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Single Vendor vs. Multiple Vendors

I think your question is valid, but the answers are becoming more complex and you should define the terms "Single vendor" and Multi-vendor" a bit more.

For traditional enterprise telephony "CPE" technology, the hardware-oriented proprietary phone system used to require a total system purchase from a single manufacturer; today, with software-based, converged UC, the applications are becoming hardware platform and endpoint device-independent, and, with IP interoperability, software applications will be mix-and-match from a variety of developers.

In addition, the move to increased hosted/managed service options, backed by SOA and SaaS, will drive procurements away from purchase commitments requiring heavy internal IT expertise support to more selective usage commitments with channel support. So, the question should be who will enterprise organizations buy the pieces from in terms of price, support, and future-proof interoperability. Clearly, it won't be directly from the developers, but from what kind of channels?

My guess is that the answer should be a single channel for sales and support of all the pieces that the enterprise must be responsible for in the future, and that channel will represent other partner channels, including all the software technology developers who will be constantly upgrading their product/service offerings to work with many applications, multiple platforms, wired and wireless networks, and, most importantly, any end user device.

It's like buying a single operating system that will have to support many applications, networks,and devices. You don't really buy it directly from the OS developer, but from the device/application channel that can take care of all integrations and updates. So, it is really a "service" that users want, and the question of cost to maintain and support custom needs vs. mass market needs will determine the procurement choice.

All of this will impact the role of traditional VARs, because UC requires more than a premise-based, wired desktop device just for voice conversations.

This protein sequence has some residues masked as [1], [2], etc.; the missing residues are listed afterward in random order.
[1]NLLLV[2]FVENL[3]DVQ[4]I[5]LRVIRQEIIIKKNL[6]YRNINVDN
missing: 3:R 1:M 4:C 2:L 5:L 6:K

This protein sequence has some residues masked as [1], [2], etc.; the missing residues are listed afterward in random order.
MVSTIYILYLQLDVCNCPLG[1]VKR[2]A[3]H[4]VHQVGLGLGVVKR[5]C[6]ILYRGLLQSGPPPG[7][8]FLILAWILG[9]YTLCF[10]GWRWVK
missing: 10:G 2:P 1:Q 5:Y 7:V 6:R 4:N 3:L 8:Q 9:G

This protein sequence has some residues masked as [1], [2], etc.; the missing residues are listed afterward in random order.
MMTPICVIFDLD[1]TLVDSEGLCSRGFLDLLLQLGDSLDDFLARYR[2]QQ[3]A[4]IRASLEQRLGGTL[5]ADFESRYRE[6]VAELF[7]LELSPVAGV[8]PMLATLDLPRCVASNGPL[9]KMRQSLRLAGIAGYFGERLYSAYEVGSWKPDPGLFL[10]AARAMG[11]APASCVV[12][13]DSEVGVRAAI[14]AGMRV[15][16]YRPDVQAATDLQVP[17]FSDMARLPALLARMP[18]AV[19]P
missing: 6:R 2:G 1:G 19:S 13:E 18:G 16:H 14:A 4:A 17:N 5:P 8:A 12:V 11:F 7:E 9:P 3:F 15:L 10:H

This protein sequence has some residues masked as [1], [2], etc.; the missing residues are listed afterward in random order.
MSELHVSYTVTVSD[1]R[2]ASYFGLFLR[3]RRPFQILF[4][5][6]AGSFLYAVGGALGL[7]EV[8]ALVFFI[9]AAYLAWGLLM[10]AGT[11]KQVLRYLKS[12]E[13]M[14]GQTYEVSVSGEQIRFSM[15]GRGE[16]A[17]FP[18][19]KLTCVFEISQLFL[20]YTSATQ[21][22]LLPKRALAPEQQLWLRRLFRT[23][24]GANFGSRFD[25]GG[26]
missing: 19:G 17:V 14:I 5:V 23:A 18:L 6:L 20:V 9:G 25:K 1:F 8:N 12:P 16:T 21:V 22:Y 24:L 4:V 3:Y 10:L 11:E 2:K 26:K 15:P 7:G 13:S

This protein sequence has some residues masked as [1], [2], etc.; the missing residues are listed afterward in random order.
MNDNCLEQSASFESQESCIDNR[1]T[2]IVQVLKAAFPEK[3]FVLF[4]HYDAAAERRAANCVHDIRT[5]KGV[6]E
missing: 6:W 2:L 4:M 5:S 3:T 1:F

The responses you got from the poll that say they want a single-vendor solution means that they want a "unified" support interface for all their different applications, not that the technology has to be developed by a single company.

I'll get off my soapbox now, so, Happy New Year!

Art

For traditional enterprise telephony "CPE" technology, the hardware-oriented proprietary phone system used to require a total system purchase from a single manufacturer; today, with software-based, converged UC, the applications are becoming hardware platform and endpoint device-independent, and, with IP interoperability, software applications will be mix-and-match from a variety of developers.

In addition, the move to increased hosted/managed service options, backed by SOA and SaaS, will drive procurements away from purchase commitments requiring heavy internal IT expertise support to more selective usage commitments with channel support. So, the question should be who will enterprise organizations buy the pieces from in terms of price, support, and future-proof interoperability. Clearly, it won't be directly from the developers, but from what kind of channels?

My guess is that the answer should be a single channel for sales and support of all the pieces that the enterprise must be responsible for in the future, and that channel will represent other partner channels, including all the software technology developers who will be constantly upgrading their product/service offerings to work with many applications, multiple platforms, wired and wireless networks, and, most importantly, any end user device.

It's like buying a single operating system that will have to support many applications, networks,and devices. You don't really buy it directly from the OS developer, but from the device/application channel that can take care of all integrations and updates. So, it is really a "service" that users want, and the question of cost to maintain and support custom needs vs. mass market needs will determine the procurement choice.

All of this will impact the role of traditional VARs, because UC requires more than a premise-based, wired desktop device just for voice conversations.

The responses you got from the poll that say they want a single-vendor solution means that they want a "unified" support interface for all their different applications, not that the technology has to be developed by a single company.

I'll get off my soapbox now, so, Happy New Year!

Art

I'll admit that this whole issue of how you buy UC, how you assemble a system, is one of the hardest to get my head around--and while I'm sure that's partly my own deficiencies of understanding, I do believe the business and technology models themselves aren't completely baked.

Art's analogy of the UC system essentially being the old-fashioned desktop system writ large helped me understand one way of looking at the components of UC.

So, Happy New Year, Art and everyone else. It's going to be an interesting one.